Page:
Christina waved from Cora's porch and charged down the steps of the old Victorian home. Her blond hair and her long legs flew. The two of them might look very much alike, but Christina had more energy than Delainey could even imagine.
She threw her arms around Delainey and squeezed hard. "You came. I can't believe you left work. Won't they fall apart without you?"
Delainey hugged back. "They might, but today I'm visiting my sister's brand new acquisition. Congratulations."
"Your leaving work for anything besides Brianna is so out of character for you. You're scaring me- you know that, don't you?"
"I told you I'd come."
"So what happened?"
She grinned at her sister. "I got into law school."
"Congratulations, sis!" Christina squeezed her in another hug. "Does anyone besides you know?"
Delainey snorted. "Brianna knows. I was going to tell them at work this morning but something else came up."
"Some big new case, I suppose."
They both laughed at Christina's words. There were no big cases, only a few hundred small ones in varying stages of resolution or decay.
"So do we get to go inside?" Delainey asked, closing the door to her car.
"Oh, yes. Let's start with Cora. She's my star."
Christina jiggled the handle of the double-door entryway and let them inside.
Delainey was surprised by what she saw. "Christina, there's a fireplace in your, um- This is much more than a foyer. What do you call it?" The wide hall swept all the way to the back of the house, with the fireplace on the left side and two small alcoves and four doors, two on either side, leading to the parlor and kitchen and whatever other rooms Victorian homes had on the first floor.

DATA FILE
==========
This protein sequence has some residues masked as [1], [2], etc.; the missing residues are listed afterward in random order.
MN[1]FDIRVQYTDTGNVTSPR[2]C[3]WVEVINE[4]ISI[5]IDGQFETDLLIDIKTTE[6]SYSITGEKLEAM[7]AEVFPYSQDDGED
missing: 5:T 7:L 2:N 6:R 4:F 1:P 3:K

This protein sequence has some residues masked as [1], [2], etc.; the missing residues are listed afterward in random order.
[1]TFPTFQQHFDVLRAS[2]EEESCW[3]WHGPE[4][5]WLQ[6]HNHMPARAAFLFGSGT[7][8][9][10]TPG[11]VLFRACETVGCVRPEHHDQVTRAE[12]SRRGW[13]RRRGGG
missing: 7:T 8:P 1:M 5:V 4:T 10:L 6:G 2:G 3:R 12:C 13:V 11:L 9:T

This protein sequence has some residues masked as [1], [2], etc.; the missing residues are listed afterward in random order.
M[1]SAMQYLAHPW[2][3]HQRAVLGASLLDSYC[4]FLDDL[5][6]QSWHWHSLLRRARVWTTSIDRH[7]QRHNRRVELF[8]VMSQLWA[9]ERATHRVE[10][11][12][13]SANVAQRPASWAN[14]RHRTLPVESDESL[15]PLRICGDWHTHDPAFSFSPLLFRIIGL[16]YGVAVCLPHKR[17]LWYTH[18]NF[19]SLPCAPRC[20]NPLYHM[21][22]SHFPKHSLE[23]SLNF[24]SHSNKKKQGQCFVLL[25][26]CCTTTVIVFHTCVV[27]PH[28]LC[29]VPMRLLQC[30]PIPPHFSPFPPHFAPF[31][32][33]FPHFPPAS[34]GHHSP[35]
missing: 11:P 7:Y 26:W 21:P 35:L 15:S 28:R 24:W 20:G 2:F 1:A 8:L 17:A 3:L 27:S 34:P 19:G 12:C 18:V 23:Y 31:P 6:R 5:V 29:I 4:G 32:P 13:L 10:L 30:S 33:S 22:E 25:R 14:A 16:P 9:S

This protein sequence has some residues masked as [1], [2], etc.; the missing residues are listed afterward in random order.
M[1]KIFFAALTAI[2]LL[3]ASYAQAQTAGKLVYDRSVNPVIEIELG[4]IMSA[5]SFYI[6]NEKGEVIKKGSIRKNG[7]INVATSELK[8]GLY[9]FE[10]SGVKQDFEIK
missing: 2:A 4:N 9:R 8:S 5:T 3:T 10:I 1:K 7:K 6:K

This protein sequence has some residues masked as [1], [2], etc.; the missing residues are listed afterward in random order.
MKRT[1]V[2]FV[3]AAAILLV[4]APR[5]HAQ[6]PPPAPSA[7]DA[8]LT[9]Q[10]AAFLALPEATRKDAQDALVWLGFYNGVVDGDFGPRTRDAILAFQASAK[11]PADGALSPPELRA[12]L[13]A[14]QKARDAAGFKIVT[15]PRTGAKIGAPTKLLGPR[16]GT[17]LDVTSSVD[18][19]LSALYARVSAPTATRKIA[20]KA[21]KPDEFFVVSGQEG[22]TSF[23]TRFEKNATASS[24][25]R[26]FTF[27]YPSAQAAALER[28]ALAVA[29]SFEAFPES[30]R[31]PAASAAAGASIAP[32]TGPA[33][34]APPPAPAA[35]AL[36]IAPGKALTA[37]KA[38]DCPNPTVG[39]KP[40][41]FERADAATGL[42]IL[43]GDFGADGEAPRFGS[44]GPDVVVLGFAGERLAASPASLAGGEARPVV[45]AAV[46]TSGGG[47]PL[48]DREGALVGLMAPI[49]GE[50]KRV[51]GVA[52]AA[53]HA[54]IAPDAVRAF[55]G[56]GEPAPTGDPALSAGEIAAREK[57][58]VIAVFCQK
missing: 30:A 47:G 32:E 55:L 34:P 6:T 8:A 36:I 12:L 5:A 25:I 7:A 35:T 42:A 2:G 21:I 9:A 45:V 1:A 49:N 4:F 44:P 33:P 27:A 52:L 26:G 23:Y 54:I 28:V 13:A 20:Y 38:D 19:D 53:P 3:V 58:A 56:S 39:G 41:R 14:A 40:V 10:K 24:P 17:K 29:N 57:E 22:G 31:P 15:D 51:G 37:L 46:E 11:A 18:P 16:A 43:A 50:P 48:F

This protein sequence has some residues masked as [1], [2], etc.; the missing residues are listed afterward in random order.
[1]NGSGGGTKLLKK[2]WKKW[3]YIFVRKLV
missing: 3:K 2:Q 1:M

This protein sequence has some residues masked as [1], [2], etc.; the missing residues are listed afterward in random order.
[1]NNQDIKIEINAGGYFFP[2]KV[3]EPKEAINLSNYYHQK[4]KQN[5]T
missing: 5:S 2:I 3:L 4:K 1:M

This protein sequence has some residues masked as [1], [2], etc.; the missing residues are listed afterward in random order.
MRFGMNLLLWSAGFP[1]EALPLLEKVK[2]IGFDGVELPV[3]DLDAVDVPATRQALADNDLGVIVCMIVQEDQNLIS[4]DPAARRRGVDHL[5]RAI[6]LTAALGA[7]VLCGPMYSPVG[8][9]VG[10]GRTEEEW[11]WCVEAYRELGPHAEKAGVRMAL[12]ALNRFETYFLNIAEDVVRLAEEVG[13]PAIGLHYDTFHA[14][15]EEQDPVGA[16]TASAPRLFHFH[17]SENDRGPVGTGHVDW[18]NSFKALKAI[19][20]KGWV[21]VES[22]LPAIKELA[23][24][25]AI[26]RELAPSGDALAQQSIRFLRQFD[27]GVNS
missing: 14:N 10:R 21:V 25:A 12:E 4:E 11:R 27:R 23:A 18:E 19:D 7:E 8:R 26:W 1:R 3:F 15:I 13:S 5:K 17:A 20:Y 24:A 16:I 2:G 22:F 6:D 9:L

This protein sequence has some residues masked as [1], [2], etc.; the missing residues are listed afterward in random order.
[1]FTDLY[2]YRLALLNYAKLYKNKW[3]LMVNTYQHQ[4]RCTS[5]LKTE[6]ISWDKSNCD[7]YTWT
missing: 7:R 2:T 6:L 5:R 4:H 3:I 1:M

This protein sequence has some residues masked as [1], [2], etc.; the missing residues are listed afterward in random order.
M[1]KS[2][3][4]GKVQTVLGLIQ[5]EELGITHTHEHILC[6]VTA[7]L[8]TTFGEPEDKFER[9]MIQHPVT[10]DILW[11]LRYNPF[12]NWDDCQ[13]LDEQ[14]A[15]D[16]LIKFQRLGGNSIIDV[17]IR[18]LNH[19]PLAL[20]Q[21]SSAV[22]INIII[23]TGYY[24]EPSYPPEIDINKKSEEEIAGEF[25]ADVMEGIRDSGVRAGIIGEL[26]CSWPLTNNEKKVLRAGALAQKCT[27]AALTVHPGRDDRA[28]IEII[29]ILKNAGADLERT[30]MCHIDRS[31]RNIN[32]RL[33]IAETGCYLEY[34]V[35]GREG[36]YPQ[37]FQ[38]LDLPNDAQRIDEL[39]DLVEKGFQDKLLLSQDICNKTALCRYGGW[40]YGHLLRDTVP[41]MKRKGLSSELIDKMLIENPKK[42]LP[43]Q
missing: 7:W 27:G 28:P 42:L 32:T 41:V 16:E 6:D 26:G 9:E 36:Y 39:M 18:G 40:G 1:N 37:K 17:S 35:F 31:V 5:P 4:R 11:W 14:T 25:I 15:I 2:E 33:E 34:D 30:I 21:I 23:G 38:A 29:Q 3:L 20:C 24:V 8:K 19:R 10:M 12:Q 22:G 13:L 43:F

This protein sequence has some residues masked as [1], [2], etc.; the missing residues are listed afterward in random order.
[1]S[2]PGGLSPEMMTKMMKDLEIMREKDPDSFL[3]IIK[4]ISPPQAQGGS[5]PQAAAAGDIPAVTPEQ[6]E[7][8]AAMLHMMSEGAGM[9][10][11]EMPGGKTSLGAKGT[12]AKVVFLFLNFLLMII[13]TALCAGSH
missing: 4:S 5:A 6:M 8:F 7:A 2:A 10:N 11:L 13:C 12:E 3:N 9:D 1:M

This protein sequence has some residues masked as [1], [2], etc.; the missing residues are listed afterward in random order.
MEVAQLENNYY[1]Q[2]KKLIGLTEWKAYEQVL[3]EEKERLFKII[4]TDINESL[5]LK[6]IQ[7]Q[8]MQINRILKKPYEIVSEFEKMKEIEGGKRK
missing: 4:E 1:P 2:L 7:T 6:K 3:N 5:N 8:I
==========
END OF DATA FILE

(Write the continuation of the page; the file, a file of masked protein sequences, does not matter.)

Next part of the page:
"It's a reception hall, and that-" she pointed to wires dangling from the ceiling high above them "-is the chandelier."
Delainey laughed. When they were growing up, the home of her sister's dreams would have seven chandeliers. "How many are there?"
"This house has six and the others each have four."
"Twice as nice. Cool."
Delainey sucked up the misgivings she felt about her sister's ability to deal with one house, let alone three, and followed her on a tour. Without a doubt, these houses were three of the town's valuable historical assets, and also without a doubt, no one had been able to give proper attention to them for decades, maybe a half century. And the prospect of fixing them up excited her sister so much Delainey caught some of the fervor.